Vol. 158 No. #17 Archives

More Stories from the October 21, 2000 issue

  1. Health & Medicine

    AIDS Vaccine Tests Well in Monkeys

    An experimental AIDS vaccine bolstered with two immune proteins protects rhesus monkeys from the disease even when they are exposed to a combination of simian and human immunodeficiency virus.

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  2. Earth

    Flaws make it a geologist’s best friend

    By analyzing some of a diamond's trapped impurities, researchers were able to measure remnants of the gargantuan pressure that produced the gem.

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  3. Archaeology

    Stone Age statuettes don disputed apparel

    A report describing woven caps, skirts, belts, and other apparel on Venus figurines from the Stone Age draws some critical responses.

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  4. Physics

    Protons may waltz off nuclear dance floor

    Detection of proton pairs simultaneously emitted from neon nuclei raises the possibility that a new and long-sought window into the nucleus has been found and unlocked.

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  5. Model explains bubonic plague’s persistence

    A computer model of bubonic plague suggests rats can harbor the disease for years before a human epidemic breaks out.

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  6. Planetary Science

    Radio link may hamper a Titan probe

    A recently discovered communications problem could prevent the Huygens probe from relaying all of its precious data when it parachutes through the cloud-bedecked atmosphere of Saturn's largest moon, Titan, in 2004.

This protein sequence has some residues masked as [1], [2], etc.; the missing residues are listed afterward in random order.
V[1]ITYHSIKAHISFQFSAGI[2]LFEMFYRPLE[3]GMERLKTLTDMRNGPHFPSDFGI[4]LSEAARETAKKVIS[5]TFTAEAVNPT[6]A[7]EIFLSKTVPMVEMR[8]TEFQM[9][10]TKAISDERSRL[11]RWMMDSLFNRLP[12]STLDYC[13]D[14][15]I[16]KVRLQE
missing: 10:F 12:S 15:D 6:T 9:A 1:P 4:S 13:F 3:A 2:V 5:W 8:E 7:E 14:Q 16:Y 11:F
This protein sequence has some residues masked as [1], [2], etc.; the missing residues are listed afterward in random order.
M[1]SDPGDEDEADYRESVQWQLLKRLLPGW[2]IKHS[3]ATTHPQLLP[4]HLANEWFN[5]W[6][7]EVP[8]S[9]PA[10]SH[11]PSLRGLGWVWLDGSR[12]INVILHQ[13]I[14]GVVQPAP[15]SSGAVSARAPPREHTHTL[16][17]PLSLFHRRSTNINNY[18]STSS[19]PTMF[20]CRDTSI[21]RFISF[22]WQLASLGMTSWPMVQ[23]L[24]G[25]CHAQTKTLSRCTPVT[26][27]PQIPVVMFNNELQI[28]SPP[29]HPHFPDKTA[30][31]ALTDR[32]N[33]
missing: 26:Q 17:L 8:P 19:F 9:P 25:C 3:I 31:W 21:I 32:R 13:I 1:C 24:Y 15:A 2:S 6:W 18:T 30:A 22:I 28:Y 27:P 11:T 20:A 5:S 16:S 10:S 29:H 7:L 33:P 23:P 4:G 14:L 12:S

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  7. Animals

    Second bird genus shares dart-frog toxins

    Researchers have found a second bird genus, also in New Guinea, that carries the same toxins as poison-dart frogs in Central and South America.

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  8. Materials Science

    New work improves stainless steel surface

    A novel electrochemical method improves the surface of stainless steel without making the metal brittle or prone to corrosion.

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  9. Astronomy

    Nudging asteroid fragments toward Earth

    New computer simulations detail how fragments of asteroids travel to Earth and rain down as meteorites.

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  10. Squirrels save for the family’s future

    Some female red squirrels hoard extra food for youngsters that haven't yet been conceived.

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  11. Bean weevils get a kick out of mates

    Breeding in stored grain throughout the tropics, bean weevils represent an unusually clear example of the evolutionary male-female arms race.

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  12. Health & Medicine

    Making scents of Alzheimer’s

    Among people with mild symptoms of memory loss, a limited ability to recognize smells—along with an inability to detect the disability—has been linked to the future development of Alzheimer's.

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  13. Health & Medicine

    Cell therapy not just for Parkinson’s

    Transplanted nerve cells can survive in the brains of people who have suffered strokes and may alleviate some brain damage.

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  14. Health & Medicine

    Immune response in brain sparks nausea

    Ailments ranging from the common cold to many types of cancer can make people nauseous, an effect that may occur because signals from the brain suppress the muscle contractions required for digestion.

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  15. Earth

    Allergic to computing?

    The plastic cases of certain computer monitors emit a chemical—triphenyl phosphate—that can cause allergic reactions.

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  16. Earth

    Smoking out a source of painful menses

    Breathing in secondhand smoke may contribute to the development of menstrual cramps.

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  17. Astronomy

    Invisible Universe

    X-ray astronomy opens a new window on the most energetic cosmic events.

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  18. Health & Medicine

    Know Your Enemy

    Scientists mine the tuberculosis genome.

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